In chess, a windmill is a tactic in which a combination of discovered checks and regular checks, usually by a rook and a bishop, can win massive amounts of material. This tactic is also sometimes referred to as a see-saw.
|This article uses algebraic notation to describe chess moves.|
In the game pictured at right, Carlos Torre-Repetto makes use of the windmill tactic against Emanuel Lasker to win two pawns and a bishop and enter into a winning endgame (although the bishop had to be given back). The move 25. Bf6!, hanging the queen, sets up the windmill. Black must accept the sacrifice, as his own queen is unprotected, and any attempt to stop the windmill would simply give White the queen. Then 25. ... Qxh5 26. Rxg7+ Kh8 27. Rxf7+ Discovered check, by the bishop. White simply repeats the regular check/discovered check pattern, taking as many pieces as he can with his rook. 27. ...Kg8 28. Rg7+ Kh8 29. Rxb7+ Kg8 30. Rg7+ Kh8 31. Rg5+ Kh7 32. Rxh5 White concludes the windmill by taking the black queen.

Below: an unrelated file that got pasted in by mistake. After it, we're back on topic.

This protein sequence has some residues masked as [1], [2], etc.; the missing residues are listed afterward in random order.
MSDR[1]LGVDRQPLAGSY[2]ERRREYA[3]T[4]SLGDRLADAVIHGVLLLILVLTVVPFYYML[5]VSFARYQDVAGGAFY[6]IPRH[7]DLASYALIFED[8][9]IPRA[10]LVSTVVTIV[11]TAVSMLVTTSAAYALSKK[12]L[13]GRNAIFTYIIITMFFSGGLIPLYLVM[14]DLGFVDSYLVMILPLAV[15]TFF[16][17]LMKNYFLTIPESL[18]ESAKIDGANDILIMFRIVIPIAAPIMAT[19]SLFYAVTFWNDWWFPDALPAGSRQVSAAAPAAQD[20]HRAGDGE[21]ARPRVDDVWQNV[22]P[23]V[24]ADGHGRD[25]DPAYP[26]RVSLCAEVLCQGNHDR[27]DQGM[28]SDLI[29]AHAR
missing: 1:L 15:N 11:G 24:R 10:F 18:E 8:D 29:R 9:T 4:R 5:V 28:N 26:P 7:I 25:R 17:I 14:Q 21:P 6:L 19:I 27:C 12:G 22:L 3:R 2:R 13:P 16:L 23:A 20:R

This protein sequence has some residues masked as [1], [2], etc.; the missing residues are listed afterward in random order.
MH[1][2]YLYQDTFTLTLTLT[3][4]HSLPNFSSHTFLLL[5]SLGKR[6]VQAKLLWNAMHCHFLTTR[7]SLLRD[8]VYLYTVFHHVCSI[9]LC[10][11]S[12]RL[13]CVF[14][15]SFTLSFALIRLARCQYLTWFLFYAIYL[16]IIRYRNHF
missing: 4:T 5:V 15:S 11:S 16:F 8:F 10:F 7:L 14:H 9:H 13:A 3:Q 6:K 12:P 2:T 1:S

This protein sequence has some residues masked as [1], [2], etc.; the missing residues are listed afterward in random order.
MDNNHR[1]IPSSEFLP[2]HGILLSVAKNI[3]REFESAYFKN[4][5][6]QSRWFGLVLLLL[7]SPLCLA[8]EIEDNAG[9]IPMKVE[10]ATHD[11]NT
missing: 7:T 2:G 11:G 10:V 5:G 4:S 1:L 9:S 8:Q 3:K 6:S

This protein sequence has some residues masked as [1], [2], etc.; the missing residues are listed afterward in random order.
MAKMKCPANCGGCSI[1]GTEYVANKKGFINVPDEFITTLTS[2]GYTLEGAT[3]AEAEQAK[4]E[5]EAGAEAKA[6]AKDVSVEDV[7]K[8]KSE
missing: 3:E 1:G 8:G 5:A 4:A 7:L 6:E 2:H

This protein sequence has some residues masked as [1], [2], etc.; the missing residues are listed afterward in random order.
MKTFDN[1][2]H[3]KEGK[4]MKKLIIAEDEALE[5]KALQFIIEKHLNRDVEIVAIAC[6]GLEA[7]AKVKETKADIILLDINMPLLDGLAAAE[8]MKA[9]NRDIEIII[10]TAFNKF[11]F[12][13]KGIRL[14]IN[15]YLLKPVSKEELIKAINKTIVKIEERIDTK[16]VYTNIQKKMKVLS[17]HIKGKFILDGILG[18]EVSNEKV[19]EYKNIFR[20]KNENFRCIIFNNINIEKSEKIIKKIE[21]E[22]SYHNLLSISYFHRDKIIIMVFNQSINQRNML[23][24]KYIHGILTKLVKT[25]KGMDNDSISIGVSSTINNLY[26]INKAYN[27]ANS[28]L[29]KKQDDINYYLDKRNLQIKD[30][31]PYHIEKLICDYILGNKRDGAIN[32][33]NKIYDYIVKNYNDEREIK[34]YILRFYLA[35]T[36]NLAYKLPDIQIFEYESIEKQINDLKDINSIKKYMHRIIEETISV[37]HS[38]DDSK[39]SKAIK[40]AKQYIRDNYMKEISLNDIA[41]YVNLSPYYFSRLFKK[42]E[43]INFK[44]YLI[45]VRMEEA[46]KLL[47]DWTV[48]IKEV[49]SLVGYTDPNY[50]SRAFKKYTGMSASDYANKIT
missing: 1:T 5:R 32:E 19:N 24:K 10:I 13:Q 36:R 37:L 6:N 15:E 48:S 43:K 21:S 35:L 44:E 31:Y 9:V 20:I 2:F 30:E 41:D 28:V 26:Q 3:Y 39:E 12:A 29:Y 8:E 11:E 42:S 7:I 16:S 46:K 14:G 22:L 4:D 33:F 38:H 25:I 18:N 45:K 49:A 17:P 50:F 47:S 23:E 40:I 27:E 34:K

An illustrative position depicting the windmill is depicted below.
There could follow: 1. Rxg6+ Kh7 2. Rg7+ Kh8 3. Rxg5+ Kh7 4. Rg7+ Kh8 5. Rxf7+ Kg8 6. Rg7+ Kh8 7. Rxe7+ Kg8 8. Rg7+ Kh8 9. Rxg4+ Kh7 10. Rg7+ Kh8 11. Rxg3+ Kh7 12. Rg7+ Kh8 13. Rxd7+ Kg8 14. Rg7+ Kh8 15. Rxc7+ Kg8 16. Rg7+ Kh8 17. Rxb7+ Kg8 18. Rg7+ Kh8 19. Rxg2+ Kh7 20. Rg7+ Kh8 21. Kxa1 and now Black must lose one of his two remaining knights (on f8 and h6), then it will be a theoretically won position for white (according to endgame tablebases).
- David Hooper and Kenneth Whyld, The Oxford Companion to Chess (2nd ed. 1992), Oxford University Press, p. 363. ISBN 0-19-866164-9.
- The Mammoth Book of Chess by Graham Burgess, 3rd ed., 2009, p. 54